With increased training, stress and environmental load, the body draws on nutrient depots in muscles, bones and connective tissue that cannot be replenished immediately with normal nutrition. Therefore, it is essential to constantly replenish the depots with your diet before the marathon! You can do this with vitamin tablets, superfoods and dietary supplements.
- Superfoods: Spirulina, Maca, Cacao
- Vitamin tablets: A, B12, B6, C, D, E
- Multivitamin tablets
- Electrolyte drinks
- Coconut water
3) The icing on the cake: Vitamin drinks
To fuel your cells with fresh life force, a rainbow mix of smoothies and fruit juices spread throughout the week is the icing on the cake for your next virtual marathon.
Vitamins and nutrients that come from raw, uncooked fruits and vegetables have the highest nutritional value for the cells, simply because they have not been further processed and thus have not lost any substances in the production process. Green juices help to purify the body and remove toxins that are flushed out of the cells during sweating, red juices strengthen the blood, orange juices ensure good digestion and more fun while running, and yellow juices clear the head.
- Vitamin C boost: orange, lemon, pineapple
- Detox: spinach, apple, kiwi, celery
- Power: beetroot, lemon, orange
- Speed: banana, raw cacao, almond milk
- Concentration: pineapple, lemon and ginger
x) Bonus: Nutrition on the day of the marathon
Although some athletes believe that an extra serving of carbohydrates on the day of the marathon is important to get to the finish line, carbo-loading is not recommended if you have already followed the above steps during training. The body needs approximately 7 - 10 g of carbohydrate / kg of weight per day. Excessive carbohydrate intake on the day of the run can lead to fatigue instead of energy.
a) Marathon breakfast
To avoid overloading the stomach while running, breakfast should be three to four hours before the marathon. Easily digestible carbohydrates are advantageous here. Hard-to-digest carbohydrates or dietary fibres should be avoided on the day of the marathon.
- Oatmeal with milk or water
- Cereal flakes with milk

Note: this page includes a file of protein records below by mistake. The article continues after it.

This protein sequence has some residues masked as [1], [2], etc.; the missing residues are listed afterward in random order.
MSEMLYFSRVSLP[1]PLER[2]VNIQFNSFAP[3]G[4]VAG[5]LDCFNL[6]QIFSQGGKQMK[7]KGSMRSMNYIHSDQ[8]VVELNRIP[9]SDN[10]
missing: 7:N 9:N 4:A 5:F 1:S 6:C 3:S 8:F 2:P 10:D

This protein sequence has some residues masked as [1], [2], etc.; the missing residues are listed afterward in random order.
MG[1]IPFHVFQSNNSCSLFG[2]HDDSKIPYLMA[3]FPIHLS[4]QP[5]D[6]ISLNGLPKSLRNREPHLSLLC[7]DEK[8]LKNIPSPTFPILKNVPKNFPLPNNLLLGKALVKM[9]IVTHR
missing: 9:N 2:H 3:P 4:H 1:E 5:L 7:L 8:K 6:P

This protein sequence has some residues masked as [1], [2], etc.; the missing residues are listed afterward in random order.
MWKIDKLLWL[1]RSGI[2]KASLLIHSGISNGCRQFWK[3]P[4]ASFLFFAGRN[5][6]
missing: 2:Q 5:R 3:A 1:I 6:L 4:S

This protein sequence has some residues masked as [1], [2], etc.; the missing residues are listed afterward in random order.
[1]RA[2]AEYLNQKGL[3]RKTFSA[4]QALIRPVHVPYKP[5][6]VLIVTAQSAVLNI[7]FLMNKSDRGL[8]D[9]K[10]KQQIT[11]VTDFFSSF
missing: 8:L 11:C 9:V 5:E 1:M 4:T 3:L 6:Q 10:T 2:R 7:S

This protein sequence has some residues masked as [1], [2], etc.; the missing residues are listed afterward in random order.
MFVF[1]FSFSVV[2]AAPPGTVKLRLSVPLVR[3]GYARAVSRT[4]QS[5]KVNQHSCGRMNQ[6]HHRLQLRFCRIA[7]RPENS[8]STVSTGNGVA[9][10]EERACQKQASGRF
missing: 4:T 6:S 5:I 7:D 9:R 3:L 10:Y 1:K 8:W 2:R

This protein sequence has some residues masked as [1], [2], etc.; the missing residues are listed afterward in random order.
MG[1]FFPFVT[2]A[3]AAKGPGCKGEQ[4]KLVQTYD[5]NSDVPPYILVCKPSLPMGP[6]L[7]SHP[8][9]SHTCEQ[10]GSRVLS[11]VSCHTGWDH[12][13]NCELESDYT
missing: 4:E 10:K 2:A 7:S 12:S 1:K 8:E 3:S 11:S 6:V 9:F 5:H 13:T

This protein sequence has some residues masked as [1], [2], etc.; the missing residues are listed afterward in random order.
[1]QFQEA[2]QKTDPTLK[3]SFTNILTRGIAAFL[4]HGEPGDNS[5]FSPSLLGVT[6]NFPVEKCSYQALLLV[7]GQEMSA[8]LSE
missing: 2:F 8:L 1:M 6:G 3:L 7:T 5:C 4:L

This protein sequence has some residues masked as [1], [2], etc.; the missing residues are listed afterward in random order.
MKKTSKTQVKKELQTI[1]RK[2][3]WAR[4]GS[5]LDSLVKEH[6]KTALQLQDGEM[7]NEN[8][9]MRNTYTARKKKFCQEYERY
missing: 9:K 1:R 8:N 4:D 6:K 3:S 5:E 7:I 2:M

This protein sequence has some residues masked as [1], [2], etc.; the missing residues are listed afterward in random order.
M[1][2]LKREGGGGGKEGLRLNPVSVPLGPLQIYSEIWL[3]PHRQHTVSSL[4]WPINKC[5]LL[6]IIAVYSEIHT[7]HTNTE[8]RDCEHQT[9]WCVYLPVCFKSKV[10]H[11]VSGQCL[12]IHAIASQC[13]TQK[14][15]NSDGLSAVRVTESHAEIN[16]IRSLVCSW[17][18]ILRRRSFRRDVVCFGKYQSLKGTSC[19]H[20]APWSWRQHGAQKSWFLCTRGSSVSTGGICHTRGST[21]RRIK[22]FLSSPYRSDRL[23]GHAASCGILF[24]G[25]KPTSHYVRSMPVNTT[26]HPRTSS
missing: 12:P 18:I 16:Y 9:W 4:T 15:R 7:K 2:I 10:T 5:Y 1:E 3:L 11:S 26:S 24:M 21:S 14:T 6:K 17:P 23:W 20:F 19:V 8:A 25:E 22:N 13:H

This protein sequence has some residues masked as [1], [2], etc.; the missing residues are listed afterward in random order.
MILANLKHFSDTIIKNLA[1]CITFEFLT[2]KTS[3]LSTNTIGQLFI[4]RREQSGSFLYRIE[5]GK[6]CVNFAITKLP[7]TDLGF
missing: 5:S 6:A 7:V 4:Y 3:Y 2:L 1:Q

- Toast with peanut butter and honey
b) Pre-marathon snack
To avoid running on a completely empty stomach, be sure to have a pre-marathon snack to replenish your energy reserves. One hour to half an hour before the run this could be, for example:
- Power bar / protein bar
c) Staying fit during the marathon
As you lose a lot of fluid and energy during the run, fluid intake and small snacks to replenish glycogen stores during the marathon are important. For runs over an hour, it is recommended to take in 30 to 60 grams of carbohydrates per hour. This corresponds to:
- one banana
- One isotonic drink
- One energy bar
Make sure you drink at least half a litre to a litre of fluid during the run, preferably not just water, but electrolyte-rich drinks such as iso drinks, coconut water or sports drinks.
d) Energy intake after the marathon
So that your body doesn't go completely to pieces after the big event, it is important to add new energy. This is where the short-chain carbohydrates come in when all reserves have been used up. These include:
- Iso drinks
- White bread
- Power bars
To supply your muscles with protein, protein sources such as fish, pulses or eggs are important. You don't need fat at this stage.
To get your digestion going again, start with liquid food, then move on to porridge, and finally add solid food, e.g. snack 1 directly after the run: iso drink, snack 2 a little later: fruit porridge or lentil soup, and dish 3 in the evening: potatoes, fish and vegetables.
Conclusion: You are what you eat!
As you can see, the nutrition for the marathon has a decisive effect on performance. Before the marathon is after the marathon, because you want to run fit and finish fit.
We hope that our article "Fast and Fit: 3 Nutrition Tips for the Marathon" has shown you how you can better prepare for the marathon with the right nutrition!